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January 16, 2014

Deal proposes $42B budget, more education funding

ATLANTA — Georgia would increase its education spending under a budget plan Wednesday from Gov. Nathan Deal that comes after schools districts repeatedly shortened their school years and cut teacher pay to cope with a bad recession and slow recovery.

Deal, a Republican, proposed a $42.3 billion spending plan for the financial year starting in July, a nominal increase of roughly 3 percent over the current year. The plan would spend roughly $20.8 billion in state money, largely from personal income and sales tax collections. Lawmakers in the Republican-dominated General Assembly started their budget reviews Wednesday and will ultimately decide in the coming weeks whether to accept the proposal.

Setting the budget is among the biggest decisions state politicians will face during a legislative session that senior leaders want to keep short because it is an election year. While local school officials have long decried funding cuts, raising education spending can be smart politics. Deal will face Georgia’s schools superintendent, a longshot candidate, in a Republican gubernatorial primary, then run against Democratic state Sen. Jason Carter.

Deal proposed spending $547 million in additional funds on the K-12 school system, though a large slice of that money is required by law to keep up with growing student enrollments. Deal would allocate $314 million in new funds for local school systems that can decide how to use it. Deal said he wants school systems to restore days that they trimmed from the calendar, stop furloughing teachers and increase salaries.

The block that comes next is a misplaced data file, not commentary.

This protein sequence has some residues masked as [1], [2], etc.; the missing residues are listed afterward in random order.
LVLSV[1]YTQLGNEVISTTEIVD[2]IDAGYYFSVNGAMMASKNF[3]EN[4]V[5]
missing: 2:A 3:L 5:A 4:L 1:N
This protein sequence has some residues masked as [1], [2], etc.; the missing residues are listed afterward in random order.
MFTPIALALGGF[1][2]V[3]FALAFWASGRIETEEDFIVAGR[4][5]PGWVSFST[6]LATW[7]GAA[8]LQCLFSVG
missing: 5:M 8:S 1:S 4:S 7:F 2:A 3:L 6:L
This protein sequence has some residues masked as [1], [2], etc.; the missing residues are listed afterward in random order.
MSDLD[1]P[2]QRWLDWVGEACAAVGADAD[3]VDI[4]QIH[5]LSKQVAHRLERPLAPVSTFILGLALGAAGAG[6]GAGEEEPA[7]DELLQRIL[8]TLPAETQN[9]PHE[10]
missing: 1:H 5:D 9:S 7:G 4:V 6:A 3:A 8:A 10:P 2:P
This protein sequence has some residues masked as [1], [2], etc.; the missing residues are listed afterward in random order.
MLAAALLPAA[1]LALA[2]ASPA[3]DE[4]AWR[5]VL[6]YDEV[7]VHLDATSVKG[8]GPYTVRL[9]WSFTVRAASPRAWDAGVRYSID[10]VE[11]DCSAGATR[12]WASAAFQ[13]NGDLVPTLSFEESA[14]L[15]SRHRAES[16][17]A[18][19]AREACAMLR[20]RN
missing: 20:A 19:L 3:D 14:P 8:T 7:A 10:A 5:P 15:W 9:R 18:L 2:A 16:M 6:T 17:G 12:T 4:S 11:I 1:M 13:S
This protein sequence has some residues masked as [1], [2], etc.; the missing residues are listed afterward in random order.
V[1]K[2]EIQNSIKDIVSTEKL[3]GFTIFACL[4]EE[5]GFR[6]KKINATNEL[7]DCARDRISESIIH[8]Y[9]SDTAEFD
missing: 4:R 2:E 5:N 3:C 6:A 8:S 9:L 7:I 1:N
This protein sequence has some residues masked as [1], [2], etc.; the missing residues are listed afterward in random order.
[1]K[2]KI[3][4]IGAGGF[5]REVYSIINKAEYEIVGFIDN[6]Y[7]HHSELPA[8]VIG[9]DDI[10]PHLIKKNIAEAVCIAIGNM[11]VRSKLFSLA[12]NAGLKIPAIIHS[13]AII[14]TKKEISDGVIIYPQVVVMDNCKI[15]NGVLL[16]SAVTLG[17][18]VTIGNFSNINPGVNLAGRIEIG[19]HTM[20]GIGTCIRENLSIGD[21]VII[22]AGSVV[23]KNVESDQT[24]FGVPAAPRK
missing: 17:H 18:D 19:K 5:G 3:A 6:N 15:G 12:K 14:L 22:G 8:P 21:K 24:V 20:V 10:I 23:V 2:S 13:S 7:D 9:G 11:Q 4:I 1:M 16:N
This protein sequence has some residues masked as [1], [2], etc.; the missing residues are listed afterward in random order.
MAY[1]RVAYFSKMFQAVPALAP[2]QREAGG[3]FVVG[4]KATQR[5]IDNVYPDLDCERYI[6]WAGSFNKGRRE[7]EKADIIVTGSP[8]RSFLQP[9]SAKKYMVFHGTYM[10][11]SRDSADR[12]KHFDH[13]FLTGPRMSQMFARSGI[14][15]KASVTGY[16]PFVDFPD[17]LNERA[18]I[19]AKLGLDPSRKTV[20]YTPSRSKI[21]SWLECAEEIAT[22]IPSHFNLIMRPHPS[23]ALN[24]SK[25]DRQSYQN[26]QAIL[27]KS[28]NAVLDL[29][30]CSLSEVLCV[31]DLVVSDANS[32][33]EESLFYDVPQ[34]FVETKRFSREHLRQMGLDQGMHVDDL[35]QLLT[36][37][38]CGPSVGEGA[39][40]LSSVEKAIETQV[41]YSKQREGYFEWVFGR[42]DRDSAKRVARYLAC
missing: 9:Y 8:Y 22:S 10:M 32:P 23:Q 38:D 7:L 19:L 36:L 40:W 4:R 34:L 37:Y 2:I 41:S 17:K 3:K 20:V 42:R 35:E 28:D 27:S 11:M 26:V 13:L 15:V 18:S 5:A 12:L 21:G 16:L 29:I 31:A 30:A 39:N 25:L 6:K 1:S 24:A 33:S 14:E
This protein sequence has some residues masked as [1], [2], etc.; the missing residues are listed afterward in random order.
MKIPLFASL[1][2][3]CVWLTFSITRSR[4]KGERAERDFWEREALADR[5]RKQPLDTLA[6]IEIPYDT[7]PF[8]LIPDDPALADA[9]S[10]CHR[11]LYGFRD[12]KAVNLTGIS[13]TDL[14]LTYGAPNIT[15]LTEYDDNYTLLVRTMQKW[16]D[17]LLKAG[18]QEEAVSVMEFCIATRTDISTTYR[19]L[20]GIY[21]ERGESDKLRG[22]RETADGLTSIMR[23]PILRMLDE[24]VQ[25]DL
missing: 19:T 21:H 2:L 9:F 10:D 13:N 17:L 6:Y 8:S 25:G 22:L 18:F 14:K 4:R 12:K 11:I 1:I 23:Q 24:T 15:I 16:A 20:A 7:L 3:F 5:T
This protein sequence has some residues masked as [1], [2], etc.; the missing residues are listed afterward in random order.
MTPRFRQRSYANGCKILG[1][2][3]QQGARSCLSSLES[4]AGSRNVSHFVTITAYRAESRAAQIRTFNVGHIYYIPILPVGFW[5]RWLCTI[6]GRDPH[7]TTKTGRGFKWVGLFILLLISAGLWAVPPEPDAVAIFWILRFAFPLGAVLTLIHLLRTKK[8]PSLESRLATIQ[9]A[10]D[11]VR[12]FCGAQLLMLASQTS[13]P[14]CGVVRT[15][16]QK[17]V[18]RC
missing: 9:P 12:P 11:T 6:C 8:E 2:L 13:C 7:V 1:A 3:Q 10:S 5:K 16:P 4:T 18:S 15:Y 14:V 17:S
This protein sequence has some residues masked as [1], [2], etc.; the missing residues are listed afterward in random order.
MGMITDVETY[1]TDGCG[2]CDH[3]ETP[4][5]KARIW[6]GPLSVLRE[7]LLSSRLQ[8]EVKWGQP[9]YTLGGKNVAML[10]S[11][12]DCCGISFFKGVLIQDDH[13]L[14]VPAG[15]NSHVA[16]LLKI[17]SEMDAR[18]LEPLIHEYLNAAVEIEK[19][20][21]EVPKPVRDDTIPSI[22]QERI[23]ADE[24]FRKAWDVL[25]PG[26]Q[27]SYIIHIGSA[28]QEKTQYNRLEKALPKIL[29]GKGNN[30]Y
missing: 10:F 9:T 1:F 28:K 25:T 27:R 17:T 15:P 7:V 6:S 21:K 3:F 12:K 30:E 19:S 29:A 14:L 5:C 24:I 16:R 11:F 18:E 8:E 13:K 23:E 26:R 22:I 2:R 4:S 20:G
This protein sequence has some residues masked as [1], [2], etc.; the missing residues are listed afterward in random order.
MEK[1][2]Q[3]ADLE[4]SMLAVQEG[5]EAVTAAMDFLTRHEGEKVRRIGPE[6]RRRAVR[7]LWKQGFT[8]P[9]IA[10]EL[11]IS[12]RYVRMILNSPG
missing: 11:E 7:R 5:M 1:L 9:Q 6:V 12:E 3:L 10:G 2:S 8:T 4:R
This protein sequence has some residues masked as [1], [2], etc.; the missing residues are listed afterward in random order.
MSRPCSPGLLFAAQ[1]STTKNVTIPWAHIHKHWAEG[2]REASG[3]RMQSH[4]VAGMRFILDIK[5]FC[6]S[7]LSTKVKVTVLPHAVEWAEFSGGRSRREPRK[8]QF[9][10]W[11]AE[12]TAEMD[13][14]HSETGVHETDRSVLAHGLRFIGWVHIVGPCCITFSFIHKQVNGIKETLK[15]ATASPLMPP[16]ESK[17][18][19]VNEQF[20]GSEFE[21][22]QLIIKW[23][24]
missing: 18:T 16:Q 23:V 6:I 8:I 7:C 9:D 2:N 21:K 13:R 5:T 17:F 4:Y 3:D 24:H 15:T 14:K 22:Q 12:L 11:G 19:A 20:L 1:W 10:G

“These funds will provide our local school systems with the resources and flexibility to address the most critical needs of their students and teachers,” Deal told lawmakers in prepared remarks.

Democrats countered that Georgia lags the nation in graduation rates and that large numbers of school districts are no longer teaching students for 180 days a year. Carter proposed that Georgia financially prioritize by setting its education budget first, then pass a second spending plan that funds the rest of state government.

“Today, our education budget is a shell game,” he said.

In the long-run, spending by Georgia’s government is relatively flat. When adjusted for inflation, per-person spending under Deal’s proposal is about the same as in 1990, according to calculations from the governor’s office.

College and technical students could see gains under the plan. Deal proposed raising the state’s HOPE scholarship and grants for by 3 percent over last year. It includes $10 million to establish low-interest loans for students in Georgia’s technical colleges.

Under the plan, Georgia would hire an additional 202 new workers in its human service agencies to look after children and the elderly. The head of Georgia’s child welfare agency had warned lawmakers last year that agency staffing could not fall much lower without problems. Since then, the agency has been under scrutiny after questions over whether caseworkers could have done more to prevent two child deaths.

The budget plan would also include:

— $29 million for employee raises;

— More than $720,000 to raise the salaries of food inspectors and reduce staff turnover;

— Roughly $66 million to fund water supply projects across Georgia. Georgia faces long-running water disputes with neighboring Alabama and Florida, and Deal has backed building more reservoirs and water storage projects.

— $35 million in bonds to fund the deepening of the Port of Savannah.

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Follow Ray Henry on Twitter: http://twitter.com/rhenryAP .

 

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